Record job losses follow mortgage debacle
The U.S. Bureau of Labor Statistics published a report on July 2 confirming the growing economic disaster facing the working class. In June 14.7 million people were unemployed and the unemployment rate was 9.5 percent. Since the start of the recession in December 2007, the number of unemployed workers has increased by 7.2 million and the unemployment rate has risen by 4.6 percentage points. (bls.gov)
African Americans have a 14.7 percent unemployment rate, with 12.2 percent for Latina/os. The unemployment rate for teenagers is 24 percent. The number of long-term unemployed, those jobless for 27 weeks or more, increased by 433,000 to 4.4 million people, or three in 10 unemployed workers.
The number of people working part-time for “economic reasons,” meaning involuntary part-time workers, was 9 million, up 4.4 million since the start of the recession. Another 2.2 million unemployed workers were not counted in the official statistics because they had not searched for work in the previous four weeks, including 793,000 “discouraged” workers. The average workweek for production and nonsupervisory workers fell to 33 hours, the lowest level on record for the Bureau, which began keeping records in 1964.
In Michigan, the jobless rate has surpassed 15 percent, the first time in 25 years that any state has had an unemployment rate so high. Fourteen other states and the District of Columbia have official unemployment rates surpassing 10 percent: Alabama, California, Florida, Georgia, Illinois, Indiana, Louisiana, Nevada, North Carolina, Ohio, Oregon, Rhode Island, South Carolina and Tennessee.
The Federal Reserve projects that the national unemployment rate may surpass 10 percent by year’s end and warned that the economy may not return to full health for at least five years. (Washington Post, July 16)
Despite these devastating statistics and projections, President Barack Obama’s top economic adviser, Lawrence Summers, seems to see a rosy picture. In a speech on July 17, Summers pronounced that the federal economic stimulus plan was working and had averted an economic collapse. (New York Times, July 18)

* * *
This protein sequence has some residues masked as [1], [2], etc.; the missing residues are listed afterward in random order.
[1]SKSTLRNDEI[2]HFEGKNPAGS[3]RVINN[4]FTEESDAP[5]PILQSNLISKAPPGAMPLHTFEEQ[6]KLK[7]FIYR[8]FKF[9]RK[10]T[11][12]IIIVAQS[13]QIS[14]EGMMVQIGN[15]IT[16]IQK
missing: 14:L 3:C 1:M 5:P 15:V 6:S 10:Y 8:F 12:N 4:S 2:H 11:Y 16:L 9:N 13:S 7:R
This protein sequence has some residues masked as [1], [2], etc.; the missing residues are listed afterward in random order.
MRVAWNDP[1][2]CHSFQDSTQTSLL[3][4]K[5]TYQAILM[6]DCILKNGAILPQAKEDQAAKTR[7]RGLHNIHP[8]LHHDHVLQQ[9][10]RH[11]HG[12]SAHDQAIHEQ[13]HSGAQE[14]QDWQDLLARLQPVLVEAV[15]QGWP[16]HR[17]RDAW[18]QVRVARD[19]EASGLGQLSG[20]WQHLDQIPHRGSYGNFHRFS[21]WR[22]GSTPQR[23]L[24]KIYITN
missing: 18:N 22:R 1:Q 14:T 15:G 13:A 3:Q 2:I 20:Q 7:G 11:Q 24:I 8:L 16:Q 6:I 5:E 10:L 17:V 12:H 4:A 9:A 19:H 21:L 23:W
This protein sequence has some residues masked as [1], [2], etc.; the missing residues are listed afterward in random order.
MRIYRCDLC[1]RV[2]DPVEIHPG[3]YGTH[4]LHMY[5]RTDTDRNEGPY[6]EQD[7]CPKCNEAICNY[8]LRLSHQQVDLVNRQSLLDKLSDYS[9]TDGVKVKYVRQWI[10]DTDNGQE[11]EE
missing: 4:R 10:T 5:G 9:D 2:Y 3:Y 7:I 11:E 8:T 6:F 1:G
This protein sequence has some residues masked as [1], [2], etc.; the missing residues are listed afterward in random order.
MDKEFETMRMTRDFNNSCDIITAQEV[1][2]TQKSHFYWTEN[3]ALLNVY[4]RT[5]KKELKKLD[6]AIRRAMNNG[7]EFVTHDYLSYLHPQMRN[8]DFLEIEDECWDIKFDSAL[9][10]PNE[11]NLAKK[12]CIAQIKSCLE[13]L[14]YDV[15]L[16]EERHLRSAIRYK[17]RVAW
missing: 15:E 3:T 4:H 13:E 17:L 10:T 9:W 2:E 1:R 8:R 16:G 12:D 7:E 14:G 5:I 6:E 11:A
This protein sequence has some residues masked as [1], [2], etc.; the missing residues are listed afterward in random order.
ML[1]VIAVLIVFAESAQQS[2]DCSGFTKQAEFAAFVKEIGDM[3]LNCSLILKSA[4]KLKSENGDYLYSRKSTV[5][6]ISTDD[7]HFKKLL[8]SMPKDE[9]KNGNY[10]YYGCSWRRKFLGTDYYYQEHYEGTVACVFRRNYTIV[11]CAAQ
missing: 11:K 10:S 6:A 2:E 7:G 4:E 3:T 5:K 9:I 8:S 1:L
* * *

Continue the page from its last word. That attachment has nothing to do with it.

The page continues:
Roots of the economic crisis
The current recession with its growing unemployment is rooted in the lowering of wages and elimination of decent-paying union jobs. In “Low-Wage Capitalism,” author Fred Goldstein cited studies which confirm this trend. The State of Working America 2006/2007 study reflected that from 1973 until 2005 there was a drop of close to $40 or 7 percent in the weekly earnings of 80 percent of the working class. A Bureau of Labor Statistics chart noted a drop of $55 a week in earnings from 1973 to 2004, calculated in 1982 dollars. (page 106)
When wages decline, workers become increasingly unable to buy back the goods and services they produce, leading to capitalist overproduction, recession and unemployment.
What staved off the current crisis for a number of years were the trillions of dollars that were poured into the capitalist economy through credit schemes. First the banks extended easy credit through credit cards for a number of years. When the cards maxed out, the capitalists turned people’s homes into sources of credit and cash by illegally and artificially pushing up home values and luring people to put their homes up for collateral in home refinancing schemes. The banks made tremendous profits by charging huge fees as well as high interest rates in the subprime and predatory lending boom.
“Sources and Uses of Equity Extracted from Homes,” a study published by Alan Greenspan and James Kennedy in March 2007, points out just how much cash was artificially infused into the capitalist economy because of this. They estimated the amount of this “free cash,” which they defined as the value of home sales, refinancing or home equity loans, minus mortgage debt paid off at the time of closing and closing costs.